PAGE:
Polyhalite

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Polyhalite
History museum of Truskavets 081.jpg
Museum specimen of polyhalite and anhydrite
General
Category Sulfate mineral
Formula
(repeating unit)
K2Ca2Mg(SO4)4·2H2O
Strunz classification 7.CC.65
Crystal system Triclinic
Crystal class Pinacoidal (1)
(same H-M symbol)
Space group F1
Unit cell a = 6.95 Å, b = 8.88 Å,
c = 6.95 Å; α = 104.06°,
β = 113.94°, γ = 101.15°; Z = 4
Identification
Color Colorless, white, gray; often salmon-pink to brick-red from included iron oxide
Crystal habit Typically fibrous, foliated, massive; rarely as tabular crystals; pseudo-orthorhombic
Twinning Characteristically polysynthetic on {010}, {100}
Cleavage Perfect on {101}; parting on {010}
Fracture Conchoidal
Tenacity Brittle
Mohs scale hardness 3.5
Luster Vitreous to resinous
Streak White
Diaphaneity Transparent
Specific gravity 2.78
Optical properties Biaxial (-)
Refractive index nα = 1.546 - 1.548 nβ = 1.558 - 1.562 nγ = 1.567
Birefringence δ = 0.021
2V angle Measured: 60° to 62°
Solubility Soluble in water, with precipitation of gypsum and perhaps syngenite
References [1][2][3]

Polyhalite is an evaporite mineral, a hydrated sulfate of potassium, calcium and magnesium with formula: K2Ca2Mg(SO4)4·2H2O. Polyhalite crystallizes in the triclinic system, although crystals are very rare. The normal habit is massive to fibrous. It is typically colorless, white to gray, although it may be brick red due to iron oxide inclusions. It has a Mohs hardness of 3.5 and a specific gravity of 2.8.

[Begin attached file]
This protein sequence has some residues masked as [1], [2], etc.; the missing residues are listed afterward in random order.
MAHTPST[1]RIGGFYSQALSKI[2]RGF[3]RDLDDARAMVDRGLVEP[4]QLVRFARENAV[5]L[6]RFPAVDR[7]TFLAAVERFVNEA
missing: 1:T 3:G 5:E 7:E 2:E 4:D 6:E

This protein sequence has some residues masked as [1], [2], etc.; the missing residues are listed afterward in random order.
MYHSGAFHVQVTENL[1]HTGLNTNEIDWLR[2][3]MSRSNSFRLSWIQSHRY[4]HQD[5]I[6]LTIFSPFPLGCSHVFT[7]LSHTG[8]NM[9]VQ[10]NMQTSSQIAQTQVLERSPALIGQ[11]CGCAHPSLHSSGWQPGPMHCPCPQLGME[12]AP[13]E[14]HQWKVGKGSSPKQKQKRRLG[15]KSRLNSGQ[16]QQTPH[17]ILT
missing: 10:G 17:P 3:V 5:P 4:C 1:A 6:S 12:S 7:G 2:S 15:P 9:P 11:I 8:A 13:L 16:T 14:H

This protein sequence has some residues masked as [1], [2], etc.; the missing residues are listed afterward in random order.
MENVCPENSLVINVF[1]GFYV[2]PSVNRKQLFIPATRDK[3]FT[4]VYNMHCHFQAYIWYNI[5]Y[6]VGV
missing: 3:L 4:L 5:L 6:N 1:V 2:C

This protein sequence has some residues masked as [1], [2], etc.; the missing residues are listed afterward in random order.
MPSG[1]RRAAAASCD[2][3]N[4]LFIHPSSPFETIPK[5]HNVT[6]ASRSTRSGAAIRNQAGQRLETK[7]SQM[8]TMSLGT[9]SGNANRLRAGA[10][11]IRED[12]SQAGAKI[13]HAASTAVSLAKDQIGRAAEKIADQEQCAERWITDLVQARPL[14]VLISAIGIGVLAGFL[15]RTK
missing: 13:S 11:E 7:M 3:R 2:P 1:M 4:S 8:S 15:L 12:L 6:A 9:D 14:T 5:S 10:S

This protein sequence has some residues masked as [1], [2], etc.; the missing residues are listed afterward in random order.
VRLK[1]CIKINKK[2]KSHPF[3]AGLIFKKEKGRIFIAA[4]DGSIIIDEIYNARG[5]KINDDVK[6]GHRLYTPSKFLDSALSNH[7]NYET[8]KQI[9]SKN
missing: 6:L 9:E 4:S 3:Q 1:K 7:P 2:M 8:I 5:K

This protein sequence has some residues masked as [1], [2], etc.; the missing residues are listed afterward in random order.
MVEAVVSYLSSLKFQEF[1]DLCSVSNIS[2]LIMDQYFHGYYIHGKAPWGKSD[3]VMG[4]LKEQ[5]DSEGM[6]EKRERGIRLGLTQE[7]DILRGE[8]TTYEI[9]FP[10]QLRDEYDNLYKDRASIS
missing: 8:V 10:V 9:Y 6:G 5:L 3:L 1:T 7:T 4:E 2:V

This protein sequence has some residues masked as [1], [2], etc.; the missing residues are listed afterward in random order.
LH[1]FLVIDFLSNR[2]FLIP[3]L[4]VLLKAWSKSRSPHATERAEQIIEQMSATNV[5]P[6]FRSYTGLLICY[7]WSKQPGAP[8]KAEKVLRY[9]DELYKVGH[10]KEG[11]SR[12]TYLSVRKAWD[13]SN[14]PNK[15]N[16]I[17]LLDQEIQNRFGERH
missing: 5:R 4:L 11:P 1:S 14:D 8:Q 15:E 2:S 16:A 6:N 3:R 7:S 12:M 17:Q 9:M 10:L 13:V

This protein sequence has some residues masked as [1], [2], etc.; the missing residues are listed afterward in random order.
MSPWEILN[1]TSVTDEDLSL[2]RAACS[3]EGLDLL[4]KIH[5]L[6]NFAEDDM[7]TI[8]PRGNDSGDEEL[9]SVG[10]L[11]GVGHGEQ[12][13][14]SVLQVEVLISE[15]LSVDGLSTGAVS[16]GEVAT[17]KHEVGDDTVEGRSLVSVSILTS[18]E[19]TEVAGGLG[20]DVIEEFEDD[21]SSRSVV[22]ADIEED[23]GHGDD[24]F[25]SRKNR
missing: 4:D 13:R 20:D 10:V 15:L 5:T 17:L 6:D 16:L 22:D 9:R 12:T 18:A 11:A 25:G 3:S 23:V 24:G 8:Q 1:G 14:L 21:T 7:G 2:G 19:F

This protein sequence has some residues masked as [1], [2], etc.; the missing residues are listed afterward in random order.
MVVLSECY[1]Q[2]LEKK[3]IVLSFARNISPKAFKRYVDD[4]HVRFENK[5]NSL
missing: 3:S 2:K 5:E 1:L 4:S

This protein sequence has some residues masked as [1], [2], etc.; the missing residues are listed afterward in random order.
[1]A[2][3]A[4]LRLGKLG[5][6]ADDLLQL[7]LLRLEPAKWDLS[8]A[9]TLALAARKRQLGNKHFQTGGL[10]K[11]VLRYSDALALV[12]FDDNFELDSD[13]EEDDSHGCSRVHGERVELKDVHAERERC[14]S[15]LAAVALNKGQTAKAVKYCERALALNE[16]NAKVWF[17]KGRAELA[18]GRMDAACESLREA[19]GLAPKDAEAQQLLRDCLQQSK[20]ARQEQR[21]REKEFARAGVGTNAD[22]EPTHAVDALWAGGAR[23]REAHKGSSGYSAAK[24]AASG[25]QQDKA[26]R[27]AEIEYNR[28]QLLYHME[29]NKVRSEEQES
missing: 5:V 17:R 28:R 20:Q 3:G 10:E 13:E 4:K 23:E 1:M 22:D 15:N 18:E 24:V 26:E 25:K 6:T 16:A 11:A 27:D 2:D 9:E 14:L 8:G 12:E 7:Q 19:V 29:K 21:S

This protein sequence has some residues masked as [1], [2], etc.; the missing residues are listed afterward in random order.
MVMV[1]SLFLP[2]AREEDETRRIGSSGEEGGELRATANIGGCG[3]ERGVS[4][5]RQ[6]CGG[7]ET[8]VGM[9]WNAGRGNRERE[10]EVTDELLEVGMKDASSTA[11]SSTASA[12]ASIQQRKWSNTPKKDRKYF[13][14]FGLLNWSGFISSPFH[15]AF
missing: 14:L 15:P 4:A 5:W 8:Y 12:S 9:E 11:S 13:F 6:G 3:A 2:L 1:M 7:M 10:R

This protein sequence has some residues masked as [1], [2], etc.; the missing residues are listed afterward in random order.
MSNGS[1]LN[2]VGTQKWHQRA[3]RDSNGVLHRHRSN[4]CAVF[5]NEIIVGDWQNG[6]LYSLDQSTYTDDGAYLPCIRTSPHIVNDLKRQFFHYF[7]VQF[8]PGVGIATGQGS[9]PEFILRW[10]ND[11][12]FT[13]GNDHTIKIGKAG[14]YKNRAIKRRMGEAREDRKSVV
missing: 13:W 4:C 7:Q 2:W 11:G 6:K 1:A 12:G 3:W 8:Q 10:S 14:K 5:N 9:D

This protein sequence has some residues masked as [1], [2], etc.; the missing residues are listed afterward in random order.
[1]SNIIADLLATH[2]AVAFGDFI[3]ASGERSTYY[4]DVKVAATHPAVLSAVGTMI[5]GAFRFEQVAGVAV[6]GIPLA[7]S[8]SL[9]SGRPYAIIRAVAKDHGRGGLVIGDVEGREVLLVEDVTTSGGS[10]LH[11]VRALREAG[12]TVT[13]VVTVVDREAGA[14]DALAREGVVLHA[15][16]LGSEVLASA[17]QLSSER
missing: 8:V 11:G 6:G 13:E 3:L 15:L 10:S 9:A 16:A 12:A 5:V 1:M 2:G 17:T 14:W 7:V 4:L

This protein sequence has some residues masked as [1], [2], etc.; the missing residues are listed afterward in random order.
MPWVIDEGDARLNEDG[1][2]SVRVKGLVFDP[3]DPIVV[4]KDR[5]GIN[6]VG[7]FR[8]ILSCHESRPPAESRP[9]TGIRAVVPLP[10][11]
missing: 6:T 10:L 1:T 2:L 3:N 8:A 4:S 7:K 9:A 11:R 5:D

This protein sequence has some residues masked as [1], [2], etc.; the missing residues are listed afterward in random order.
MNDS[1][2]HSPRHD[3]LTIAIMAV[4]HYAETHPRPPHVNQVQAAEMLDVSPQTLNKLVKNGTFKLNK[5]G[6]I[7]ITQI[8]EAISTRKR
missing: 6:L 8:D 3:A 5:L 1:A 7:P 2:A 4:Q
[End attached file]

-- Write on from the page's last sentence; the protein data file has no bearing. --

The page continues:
It occurs in sedimentary marine evaporites and is a major potassium ore mineral in the Carlsbad deposits of New Mexico. It is also present as a 2–3% contaminant of Himalayan salt.

Polyhalite was first described in 1818 for specimens from its type locality in Salzburg, Austria.[1] The name comes from the German Polyhalit, which comes from the Ancient Greek words πολύς (polys) and ἅλς (hals), which mean "many" and "salt", and the German ending -it (which comes from the Latin ending -ites, which originally also came from Greek), which is used like the English ending -ite to form the names of certain chemical compounds.[4][3]

Despite the similarity in names between halite (the naturally occurring form of table salt) and it, their only connection is that both are evaporite minerals. The use of the Greek words for many and salt in polyhalite is due to polyhalite consisting of several metals that can form salts in the more general sense of the word salt used in chemistry.

Production[edit]

The only polyhalite mined in the world comes from a layer of rock over 1,000 m (3,300 ft) below the North Sea off the North Yorkshire coast in the UK. Deposited 260 million years ago, it lies 150–170 m (490–560 ft) below the potash seam at the Boulby Mine. In 2010, the first mining operations of the polyhalite mineral commenced at Boulby Mine, the mine is currently the only producer of polyhalite which is marketed by Israel Chemicals Ltd as polysulphate. In 2016, Sirius Minerals plc announced plans for a new polyhalite mine in the area.[5]

Composition and use[edit]

Polyhalite is used as a fertilizer since it contains four important nutrients and is low in chloride:

  • 48% SO3 as sulfate
  • 14% K2O as from sulfate of potash
  • 6% MgO as from magnesium sulfate
  • 17% CaO as from calcium sulfate
Crystal structure of polyhalite

References[edit]

  1. ^ a b Polyhalite on Mindat.org
  2. ^ Polyhalite data on Webmin
  3. ^ a b Handbook of Mineralogy
  4. ^ [1]
  5. ^ Topf, Andrew (1 September 2016). "Banks backstop Sirius Minerals for $2.9B UK potash mine". mining.com. Retrieved 1 December 2016.